Dependents with permanent disabilities and special needs often qualify for government support such as medical insurance and financial assistance. However, coming into a large sum of money from an inheritance might jeopardize this funding.
Knowing when to consider a special needs trust may protect dependents’ rights to inheritances while continuing to allow them to receive qualifying support programs.
What are special needs trusts?
Trusts allow parents to set aside money and assets for their dependents to have after the parents’ deaths. Special needs trusts are unique because parents can delegate funds to support adult dependents with permanent disabilities without the money impacting government aid determinations.
Who manages special needs trusts?
Third-party trustees often manage special needs trusts. These arrangements put trustees in control of the trust’s property instead of the dependents. The grantors delegate how the trustees use the property to support the dependents. Since the dependents do not own the property, the trusts should not affect their ability to collect government assistance.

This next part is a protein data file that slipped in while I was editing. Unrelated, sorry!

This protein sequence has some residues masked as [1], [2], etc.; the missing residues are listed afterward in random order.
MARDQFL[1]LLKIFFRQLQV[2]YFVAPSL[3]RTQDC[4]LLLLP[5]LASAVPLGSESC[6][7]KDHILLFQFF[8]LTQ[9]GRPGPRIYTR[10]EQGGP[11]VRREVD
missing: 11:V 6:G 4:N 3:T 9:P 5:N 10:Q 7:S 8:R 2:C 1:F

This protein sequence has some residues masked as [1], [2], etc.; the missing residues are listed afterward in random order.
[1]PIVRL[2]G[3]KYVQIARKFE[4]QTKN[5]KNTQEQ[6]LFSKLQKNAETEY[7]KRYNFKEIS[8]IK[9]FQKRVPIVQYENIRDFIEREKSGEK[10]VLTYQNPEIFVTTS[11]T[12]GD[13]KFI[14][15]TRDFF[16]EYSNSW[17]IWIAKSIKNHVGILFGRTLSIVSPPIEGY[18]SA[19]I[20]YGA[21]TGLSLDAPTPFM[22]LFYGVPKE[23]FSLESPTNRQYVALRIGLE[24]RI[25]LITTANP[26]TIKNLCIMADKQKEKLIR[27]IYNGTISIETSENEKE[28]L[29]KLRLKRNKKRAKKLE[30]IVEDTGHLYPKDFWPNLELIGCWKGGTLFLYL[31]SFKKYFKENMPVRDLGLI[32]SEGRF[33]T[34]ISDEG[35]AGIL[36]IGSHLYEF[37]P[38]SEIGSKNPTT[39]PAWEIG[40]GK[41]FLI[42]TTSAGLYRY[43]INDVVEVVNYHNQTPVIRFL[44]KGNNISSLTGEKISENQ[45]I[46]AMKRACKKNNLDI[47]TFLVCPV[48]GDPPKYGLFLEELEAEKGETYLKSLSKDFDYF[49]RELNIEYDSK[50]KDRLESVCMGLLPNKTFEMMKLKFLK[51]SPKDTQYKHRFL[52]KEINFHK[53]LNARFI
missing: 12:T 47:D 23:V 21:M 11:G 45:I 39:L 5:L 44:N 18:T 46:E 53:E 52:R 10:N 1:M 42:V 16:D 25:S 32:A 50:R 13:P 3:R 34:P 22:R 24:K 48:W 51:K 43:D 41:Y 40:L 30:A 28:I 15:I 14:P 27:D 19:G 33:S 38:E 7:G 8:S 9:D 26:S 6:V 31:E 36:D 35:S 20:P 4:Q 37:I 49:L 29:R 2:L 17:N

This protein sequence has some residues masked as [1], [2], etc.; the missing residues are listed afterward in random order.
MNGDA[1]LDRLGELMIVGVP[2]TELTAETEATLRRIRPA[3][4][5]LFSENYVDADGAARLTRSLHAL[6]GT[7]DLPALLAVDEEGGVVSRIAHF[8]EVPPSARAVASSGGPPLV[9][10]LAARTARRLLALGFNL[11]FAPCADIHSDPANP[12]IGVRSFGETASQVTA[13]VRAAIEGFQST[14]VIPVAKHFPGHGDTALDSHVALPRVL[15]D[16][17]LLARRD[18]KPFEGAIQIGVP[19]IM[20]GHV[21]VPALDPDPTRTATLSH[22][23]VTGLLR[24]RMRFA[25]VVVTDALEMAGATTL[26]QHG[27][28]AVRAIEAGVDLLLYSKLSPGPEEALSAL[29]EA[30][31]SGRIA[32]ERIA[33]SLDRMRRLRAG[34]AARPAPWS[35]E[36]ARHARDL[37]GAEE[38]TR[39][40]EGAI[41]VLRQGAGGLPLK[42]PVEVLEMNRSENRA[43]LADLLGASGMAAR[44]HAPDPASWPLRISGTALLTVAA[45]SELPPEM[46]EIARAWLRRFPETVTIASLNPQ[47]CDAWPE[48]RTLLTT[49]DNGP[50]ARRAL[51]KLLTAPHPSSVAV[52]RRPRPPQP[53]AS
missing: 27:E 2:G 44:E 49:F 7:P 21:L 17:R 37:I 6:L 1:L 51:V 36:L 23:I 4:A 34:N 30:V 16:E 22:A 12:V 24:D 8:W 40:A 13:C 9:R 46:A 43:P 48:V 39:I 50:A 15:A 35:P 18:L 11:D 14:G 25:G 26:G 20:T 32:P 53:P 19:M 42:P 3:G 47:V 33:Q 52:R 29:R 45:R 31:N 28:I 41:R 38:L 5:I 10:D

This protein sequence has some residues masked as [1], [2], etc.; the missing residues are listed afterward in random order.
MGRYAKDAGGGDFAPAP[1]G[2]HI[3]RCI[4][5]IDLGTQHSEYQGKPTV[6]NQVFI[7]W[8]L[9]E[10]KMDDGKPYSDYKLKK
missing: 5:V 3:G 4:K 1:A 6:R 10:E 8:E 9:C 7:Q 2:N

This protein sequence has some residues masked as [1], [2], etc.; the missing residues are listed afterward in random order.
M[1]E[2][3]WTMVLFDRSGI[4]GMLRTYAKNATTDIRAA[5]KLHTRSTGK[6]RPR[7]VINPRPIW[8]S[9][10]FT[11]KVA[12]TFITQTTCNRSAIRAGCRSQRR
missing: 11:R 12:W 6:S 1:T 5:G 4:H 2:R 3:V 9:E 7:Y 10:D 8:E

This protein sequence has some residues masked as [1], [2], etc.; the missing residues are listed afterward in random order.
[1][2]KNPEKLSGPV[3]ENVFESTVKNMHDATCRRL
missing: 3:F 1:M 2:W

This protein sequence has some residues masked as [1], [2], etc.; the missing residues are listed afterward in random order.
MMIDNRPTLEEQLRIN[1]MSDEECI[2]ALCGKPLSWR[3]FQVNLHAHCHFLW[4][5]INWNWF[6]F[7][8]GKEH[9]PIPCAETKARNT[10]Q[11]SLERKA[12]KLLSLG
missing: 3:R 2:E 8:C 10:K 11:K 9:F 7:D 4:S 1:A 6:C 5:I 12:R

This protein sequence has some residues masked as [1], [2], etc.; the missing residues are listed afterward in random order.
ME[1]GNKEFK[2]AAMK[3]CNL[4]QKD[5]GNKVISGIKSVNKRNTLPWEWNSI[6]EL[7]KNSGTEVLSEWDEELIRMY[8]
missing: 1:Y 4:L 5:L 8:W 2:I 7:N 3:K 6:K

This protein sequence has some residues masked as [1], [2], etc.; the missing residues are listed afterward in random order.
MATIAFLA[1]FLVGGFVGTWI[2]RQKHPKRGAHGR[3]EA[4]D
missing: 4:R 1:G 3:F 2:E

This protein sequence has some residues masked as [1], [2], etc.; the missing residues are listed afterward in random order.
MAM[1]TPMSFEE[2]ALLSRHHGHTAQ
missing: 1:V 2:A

How can trustees use funds in special-needs trusts?
Special needs and disabled adults often require life-long care, and special needs trusts allow responsible parties to continue providing this care after their death. Some things trustees may use the funds for are:
- medical care not covered by insurance
- housing needs, such as new furniture
- Assistive equipment not provided by insurance
- Outings that support social and emotional well-being
The grantors should consider their dependants’ unique needs when deligating how trustees can use funds.
When parents have adult children with special needs or permanent disabilities, special needs trusts are one way to provide financial support after the parent’s death.